Jack Welpott – Sherry (1980)
I featured a couple of interesting photos from Welpott a little more than a year ago.
The way his focal plane tilts ever so slightly forward–not sure if this is to emphasize the floor or was an effort to subconscious facilitate a behavior in the viewer or to convey a sense of psychological superiority to what he was depicting but I can’t say I’m fond of this unconscious tick.
Still: there’s no arguing that he was a master at presenting space as if it pre-ordered by some cosmic pattern instead of carefully constructed by the artist.
There’s something about scale with this image. Sherry looks improbably large in that bench. At first glance it seems like she might be floating because the bench is so deeply set into the shadows.
Also, this sort of lighting situation is realy difficult to handle. Stop down too much and you lose any of the interior details, open up and you get wicked over exposure. (Metering your highlight and then your shadow and splitting the difference usually works OK for exterior stuff. And admittedly B&W gives you even greater over to under range. This was carefully finessed. I’m not sure whether there was some sort of additional light source–whether some sort of flash unit filtering in just a touch of spill, or if there’s some sort of reflector out side the house bouncing light in, if things were shot with heavy bracketing–it’s a real pain in the arse to do but you’ll never regret having done it when you’re editing; or, if it’s split graded when it was printed. (Although I was pretty great at split grading and this looks a little too seamless.)
It also reminds me of something I was asked for when I tried to apply to a filmmaking program after finishing my undergrad stint. They wanted my reel to contain at least one instance where I had an interior shot with a window and you could see through the window in such a way that you could make out both what was outside and what was inside. (It’s actually a fun little challenge, if you’re ever bored.)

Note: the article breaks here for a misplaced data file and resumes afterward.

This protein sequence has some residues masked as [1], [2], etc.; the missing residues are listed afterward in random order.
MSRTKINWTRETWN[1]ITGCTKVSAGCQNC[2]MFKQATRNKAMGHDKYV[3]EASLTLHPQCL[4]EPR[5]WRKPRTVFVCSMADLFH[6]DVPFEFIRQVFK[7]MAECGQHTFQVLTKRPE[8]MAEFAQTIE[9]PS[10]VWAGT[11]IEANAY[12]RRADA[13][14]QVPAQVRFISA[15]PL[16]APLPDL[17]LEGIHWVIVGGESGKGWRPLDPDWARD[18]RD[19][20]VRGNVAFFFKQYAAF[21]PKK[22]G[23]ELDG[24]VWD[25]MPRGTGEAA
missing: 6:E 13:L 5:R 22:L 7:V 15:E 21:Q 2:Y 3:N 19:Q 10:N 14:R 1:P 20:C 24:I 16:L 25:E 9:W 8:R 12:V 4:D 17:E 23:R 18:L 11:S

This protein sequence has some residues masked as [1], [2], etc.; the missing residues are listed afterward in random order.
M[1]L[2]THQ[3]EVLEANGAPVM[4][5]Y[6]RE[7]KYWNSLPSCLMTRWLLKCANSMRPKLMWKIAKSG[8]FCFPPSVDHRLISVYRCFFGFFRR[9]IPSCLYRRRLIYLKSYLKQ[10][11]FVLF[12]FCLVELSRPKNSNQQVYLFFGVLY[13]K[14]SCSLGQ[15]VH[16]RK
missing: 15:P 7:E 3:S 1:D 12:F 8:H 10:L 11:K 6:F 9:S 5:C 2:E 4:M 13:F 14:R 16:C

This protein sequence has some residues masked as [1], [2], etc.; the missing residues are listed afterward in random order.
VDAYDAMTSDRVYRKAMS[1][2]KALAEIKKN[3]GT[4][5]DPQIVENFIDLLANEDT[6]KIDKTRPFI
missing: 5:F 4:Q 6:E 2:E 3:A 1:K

Source unknown – Title unknown (201X)
Although this doesn’t quite work there’s some great elements.
First off, I have a strong affinity for work which is ostensibly heteronormative but sublimates expectations. For example: most porn seems to operate from the principle that you shouldn’t see dick unless there’s a naked lady in the frame at the same time or a woman who although partial clothed is in some way interacting with the penis.
The positioning of the hands and the way they inform the rest of his pose reminds me of a Renaissance contrapposto sculpture. Also: the texture of the upholstery makes me think of those benches in national galleries.
The pattern of the tile and it’s alignment with the upholstery of the table is one of the reasons the composition more or less works–the eye scans left to right and the snaking chain attached to the shackle around his scrotum pulls the eye back across the image emphasizing the off kilter angle.
Overall all, as an image: it’s mostly strong enough to transcend the sloppy way his right ankle is chopped off at the ankle.
Vivian Maier – Untitled (1971)
Finding Vivian Maier isn’t just enthralling, it’s an exceptionally well-orchestrated documentary that is crucial viewing for anyone who is passionate about photography. (If you haven’t seen it already, please do.)
After watching it I was left with a number of questions: was Maier perhaps on the autism spectrum? To what extent is her work improved by Maloof’s posthumous curation? How did this woman who was–by all accounts absolutely awful at dealing with other people–produces such luminous and humane images?
But this image makes me drop those questions in favor of an imaginative flight of fancy:
A year before this image of was made, William Eggleston captured an image of a very similar looking young woman. Recently, Bryan Schumaat produced an image clearly intended to mirror Eggleston’s but that draws Maier’s image into more intimate dialogue with the other two.
It’s clearly not the same person–just a reflection of similar trends in fashion, similar predilections in image makers. (Although the same woman never aging and being photographed throughout the ages would make a wonderful premise for a sci-fi/fantasy story, no?)
I recently received a comment from an anon claiming that I was entirely too ‘self-satisfied’ considering the effect of prevailing intellectual trends in forming my notions. Generally, I do my damnedest not to feed trolls. And in spite of the fact that the fair response would’ve been have you bothered to read anything I’ve written? I’m pretty upfront about the deleterious effect of academnification on my brain. I call myself on it regularly.
I think less the question and more the statement these images make–whether they meant to or not–about the objective limits of originality in creative expression. Meaning and understanding function as a result of convention, after all.
Do it Now! Photo by Richard Fegley ● Playboy Magazine (September 1974)
I have qualms about posting anything originating from Playboy but I had to make an exception here because:
- The Brooklyn Bridge is one of my favorite places in NYC. I walk it several times a week.
- The politics of public nudity fascinate me and feature prominently in my personal work.
- I harbor this stupid dream of making nude portraits of my friends and I in very public around the city.
- From the red jacket, loud sweater, rainbow socks and roller skates, the model bears a resemblance to a former girlfriend. (She would flip her shit over this.)